the advocates of the Christian system of faith, could not but foresee that the continually progressive knowledge that man would gain by the aid of science, of the power and wisdom of God, manifested in the structure of the universe, and in all the works of creation, would militate against, and call into question, the truth of their system of faith; and therefore it became necessary to their purpose to cut learning down to a size less dangerous to their project ...

And what did Paine think of the creation story in the Bible?

it is certain that what is called the christian system of faith, including in it the whimsical account of the creation—the strange story of Eve, the snake, and the apple—the amphibious idea of a man-god—the corporeal idea of the death of a god—the mythological idea of a family of gods, and the christian system of arithmetic, that three are one, and one is three, are all irreconcilable, not only to the divine gift of reason, that God has given to man, but to the knowledge that man gains of the power and wisdom of God by the aid of the sciences, and by studying the structure of the universe that God has made.

In short, Paine is not even remotely making the point Barton says he is. Paine (not surprisingly) says not a word about evolution.  His emphasis on "creation" is not the "creation science" of Barton's uninformed acolytes. It is the Deist's substitution of science for traditional theology, not an attempt to infuse theology into science.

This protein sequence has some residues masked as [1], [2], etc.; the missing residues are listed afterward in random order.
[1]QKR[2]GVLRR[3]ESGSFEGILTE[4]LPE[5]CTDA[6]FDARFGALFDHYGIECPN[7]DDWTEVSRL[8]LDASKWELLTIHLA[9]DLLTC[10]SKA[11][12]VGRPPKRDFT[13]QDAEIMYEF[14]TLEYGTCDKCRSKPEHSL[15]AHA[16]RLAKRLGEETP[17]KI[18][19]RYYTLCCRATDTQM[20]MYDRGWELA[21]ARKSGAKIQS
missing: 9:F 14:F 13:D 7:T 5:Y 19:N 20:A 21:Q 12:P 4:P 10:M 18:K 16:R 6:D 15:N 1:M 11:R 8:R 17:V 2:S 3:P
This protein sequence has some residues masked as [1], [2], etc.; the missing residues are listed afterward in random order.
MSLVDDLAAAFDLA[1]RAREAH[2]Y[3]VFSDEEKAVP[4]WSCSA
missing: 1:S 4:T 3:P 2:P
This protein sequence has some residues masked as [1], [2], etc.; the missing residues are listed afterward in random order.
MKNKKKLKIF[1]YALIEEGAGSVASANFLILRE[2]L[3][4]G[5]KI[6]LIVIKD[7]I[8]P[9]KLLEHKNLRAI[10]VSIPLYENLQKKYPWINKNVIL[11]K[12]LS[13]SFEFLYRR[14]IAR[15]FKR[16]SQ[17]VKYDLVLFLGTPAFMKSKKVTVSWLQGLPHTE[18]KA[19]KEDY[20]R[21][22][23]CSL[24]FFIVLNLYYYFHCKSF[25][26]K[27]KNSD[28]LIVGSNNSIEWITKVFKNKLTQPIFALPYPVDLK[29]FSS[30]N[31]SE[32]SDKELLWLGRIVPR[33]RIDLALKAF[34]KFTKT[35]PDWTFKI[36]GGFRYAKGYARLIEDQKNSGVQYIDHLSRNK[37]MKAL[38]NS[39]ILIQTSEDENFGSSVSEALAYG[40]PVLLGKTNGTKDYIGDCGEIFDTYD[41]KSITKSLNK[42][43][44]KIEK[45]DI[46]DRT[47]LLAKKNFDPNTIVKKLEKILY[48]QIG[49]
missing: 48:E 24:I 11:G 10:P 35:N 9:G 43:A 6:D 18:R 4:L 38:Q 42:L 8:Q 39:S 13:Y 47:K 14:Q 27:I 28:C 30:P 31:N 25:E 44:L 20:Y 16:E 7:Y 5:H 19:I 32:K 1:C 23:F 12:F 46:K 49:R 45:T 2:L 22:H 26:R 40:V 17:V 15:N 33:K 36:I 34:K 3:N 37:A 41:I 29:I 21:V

Through science, Paine believed it was possible to come to a more unifying understanding of God: "the pure, unmixed, comfortable, and rational belief of a God, as manifested to us in the universe."   Such an understanding, he believed, arrived at through the scientific study of creation, would unify all people and lead to the end of all religious sects, including Christianity.

As Barton and his followers show, however, Paine was too optimistic. Barton's project amounts to the creation of a false counter-history for religious/political purposes.  The attempt to replace evolution with "creation science" reveals that far too many people today are just as hostile to scientific inquiry as those persecutors of Galileo whom Paine condemned for having "held it to be irreligious to study and contemplate the structure of the universe that God had made."

No, Mr. Barton, Thomas Paine didn't reject (or endorse) evolution.  He did, however, disdain "the supporters or partizans of the christian system," because they, "as if dreading the result, incessantly opposed" honest scientific inquiry "and not only rejected the sciences, but persecuted the professors."

If I had to guess (and unlike Barton I actually admit that it is a guess), I suspect that Paine would prefer Darwin to Barton, in whom he would likely see the modern version of those who find it "necessary to their purpose to cut learning down to a size less dangerous to their project."

(In my next post, I'll discuss how Barton's "methodology"--really the lack thereof--makes him the foremost practitioner today of "history as a prop.")


  1. Hi Mark;

    Great article! I really appreciate your effort to expose Barton for what he really is.

    I'm researching the GOP presidential hopefuls, and I'm appalled that so many are "talking the talk" of Christian Nation theology/Seven Mountains. Several have explicitly stated their discipleship to Barton and/or Jim Garlow.

    I shudder to think that someone like Bachmann, Santorum, or Pawlenty might have any chance of becoming President. They already occupy positions that afford them the power to really damage our democracy.


  2. Thanks, John. If you liked this, you should really like the next post.